HomeNews

News Search

Articles - Article View

  • Tourette’s poses no setback for EOD Airman

    Tuning out the pounding of his own heartbeat, nerves tense as a young Air Force explosive ordnance disposal (EOD) officer disarms bombs in some of Southwest Asia’s most dangerous warzones. A sudden increased heart rate and blood flow kicks in as adrenaline rush reverberates through his body. Internally, things are chaotic, but the madness is masked by the man’s calm, humorous demeanor, which is a key character trait to his life-saving tactics. Despite his setback of Tourette syndrome, which is a nervous system disorder involving repetitive movements or unwanted sounds, his physical tics didn’t prevent his ability to neutralize bombs from ‘tick-tick-booming.’ It takes patience, finesse, and skill to make a career out of defusing bombs, and for Lt. Col. Kelly Hannum, doing so while coping with Tourette’s has been no small feat.
  • Osan Inbound/PCS Information

    With PCS’s starting to flow in and out of Osan, there a few important things our inbound personnel need to be aware of so they can be prepared. All inbounds will quarantine for 14-days on base. Inbound members need to initiate contact with their receiving unit as soon as possible so Osan can start planning accordingly. A mandatory packing list as well as additionally preparation information, including quarantine sustainment, will be provided by the unit to the inbound member.
  • Certain Victory: A-10 pilots persevere through COVID-19

    The will to win has been an unmatched factor for one squadron since their early World War II days. Whether flying over the Himalayan mountains into the foothills of China in the 1940’s, or staying mission ready today as the Korean Peninsula’s premier close air support fighter squadron, the 25th Fighter Squadron ‘Assam Draggins’ carry on a legacy that epitomizes their Korean motto, ‘Pil Sung’ – Certain Victory. Now, the Sons of Pil Sung look to add another victory in the win column as they persevere amid the COVID-19 global pandemic. Although COVID-19 mitigation measures have impacted many things, it has not stopped the 25th FS from being ready to “Fight Tonight.”
  • Twin infants evacuated amidst COVID-19 crisis

    Parker and Laine McFall were born February 17 at 30 weeks in Daegu’s Yeungnam Medical University Medical Center during the COVID-19 outbreak. They were medically cleared and protected from COVID-19, then transported to Osan AB for a follow-on flight to Joint Base Andrews, Maryland, culminating in care at Maryland’s Walter Reed National Military Medical Center for advanced neonatal patients.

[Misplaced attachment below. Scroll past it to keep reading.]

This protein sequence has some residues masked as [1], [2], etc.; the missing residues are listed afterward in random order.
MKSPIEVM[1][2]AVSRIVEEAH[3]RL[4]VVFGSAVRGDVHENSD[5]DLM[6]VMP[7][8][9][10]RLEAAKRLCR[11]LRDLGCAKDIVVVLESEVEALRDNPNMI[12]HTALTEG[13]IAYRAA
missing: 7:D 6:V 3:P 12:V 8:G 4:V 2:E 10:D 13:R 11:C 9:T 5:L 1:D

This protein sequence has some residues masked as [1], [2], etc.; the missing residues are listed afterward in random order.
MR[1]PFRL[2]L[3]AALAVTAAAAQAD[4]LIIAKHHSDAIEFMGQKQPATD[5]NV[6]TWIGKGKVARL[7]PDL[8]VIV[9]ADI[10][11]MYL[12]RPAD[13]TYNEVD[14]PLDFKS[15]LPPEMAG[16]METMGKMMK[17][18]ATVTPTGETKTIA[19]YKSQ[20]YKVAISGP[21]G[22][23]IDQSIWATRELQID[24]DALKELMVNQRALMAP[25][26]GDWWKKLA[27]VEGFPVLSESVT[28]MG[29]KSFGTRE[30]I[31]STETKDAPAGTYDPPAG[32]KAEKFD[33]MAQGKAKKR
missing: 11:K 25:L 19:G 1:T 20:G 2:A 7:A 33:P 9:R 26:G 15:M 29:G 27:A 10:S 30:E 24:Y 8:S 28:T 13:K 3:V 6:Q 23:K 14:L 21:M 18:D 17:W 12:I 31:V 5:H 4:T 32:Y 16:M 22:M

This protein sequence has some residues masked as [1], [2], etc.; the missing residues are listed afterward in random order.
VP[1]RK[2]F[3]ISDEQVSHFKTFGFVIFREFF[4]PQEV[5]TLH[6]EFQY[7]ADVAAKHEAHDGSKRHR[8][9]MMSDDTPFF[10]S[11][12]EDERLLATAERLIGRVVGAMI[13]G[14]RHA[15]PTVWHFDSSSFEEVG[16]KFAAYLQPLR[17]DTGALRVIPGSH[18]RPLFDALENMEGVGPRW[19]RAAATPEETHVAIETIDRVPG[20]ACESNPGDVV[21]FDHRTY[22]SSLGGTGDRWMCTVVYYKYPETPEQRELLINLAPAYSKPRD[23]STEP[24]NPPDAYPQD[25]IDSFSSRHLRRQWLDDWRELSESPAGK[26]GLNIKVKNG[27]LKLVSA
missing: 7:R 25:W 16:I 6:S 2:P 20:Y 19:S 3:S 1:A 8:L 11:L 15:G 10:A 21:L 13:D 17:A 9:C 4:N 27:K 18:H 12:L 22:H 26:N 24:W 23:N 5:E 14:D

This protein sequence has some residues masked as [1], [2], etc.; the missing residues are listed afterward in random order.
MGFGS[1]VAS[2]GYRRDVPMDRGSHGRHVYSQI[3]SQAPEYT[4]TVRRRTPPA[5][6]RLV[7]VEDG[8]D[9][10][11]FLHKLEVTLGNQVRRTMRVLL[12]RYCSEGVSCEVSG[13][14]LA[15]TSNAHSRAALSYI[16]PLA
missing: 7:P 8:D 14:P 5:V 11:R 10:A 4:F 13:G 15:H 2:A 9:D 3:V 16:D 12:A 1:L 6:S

• Capturing the moment: From one start to a new beginning

    Throughout time, photographers are responsible for capturing images that are burned into the fabric of history. From the images of the infamous Iwo Jima flag raising to wreaths placed at Arlington Cemetery. Photographers are there to capture history.For U.S. Air Force Staff Sgt. James Miller, capturing the perfect photo that will be remembered is
  • From the battlefield to the ring, the mission is to win

    With piercing blue eyes and unwavering confidence, a man walks into life’s arenas and envisions success. Whether exchanging blows in an octagonal ring or climbing snowy mountains to call in airstrikes, his visions of prosperous outcomes cancels out the deafening noises.Being distracted can be the difference between life and death, or standing
  • 607th ASOG trains like no other

    Adrenaline rushes as gun fire bursts all around. Fighting for what seems like an eternity, the operator calls for a helping hand as the grueling battle comes to a stalemate.Calling in for backup, a thunderous roar soon approaches in the distance as an A-10C Thunderbolt II emerges. As the A-10 pilot responds to the call, the Tactical Air Control
  • 51st CE Capt. earns Arthur S. Flemming award

    3,864 miles, 10 American States, 4 Canadian Provinces, 8 Air Force levels, and more than 17,000 hours later U.S. Air Force Capt. Theodore Labedz, the chief of portfolio optimization with the 51st Civil Engineer Squadron here, earned the 2019 Arthur S. Flemming Award in the Applied Science and Engineering category. The Flemming Award was created in order to single out and celebrate the achievements of unique federal employees, usually in the early part of their careers, who went beyond what was expected to make a major impact in society.
  • Mentor Mentality: Airman readies Airmen

    Training and operational readiness are just part of the everyday routine in the U.S. Air Force, which depends on mentors and trainers to provide the skills and mentality for tasks to become natural for American Airmen.For Staff Sgt. Michael Puckett, 6th Intelligence Squadron NCOIC of education and training in his new career field, he’s determined
  • Mustangs Honor Sijan

    Janine Sijan-Rozina, sister of Medal of Honor recipient U.S. Air Force Capt. Lance P. Sijan visited Osan Air Base February 17-19 to share her brother’s story of heroism and resiliency.
RSS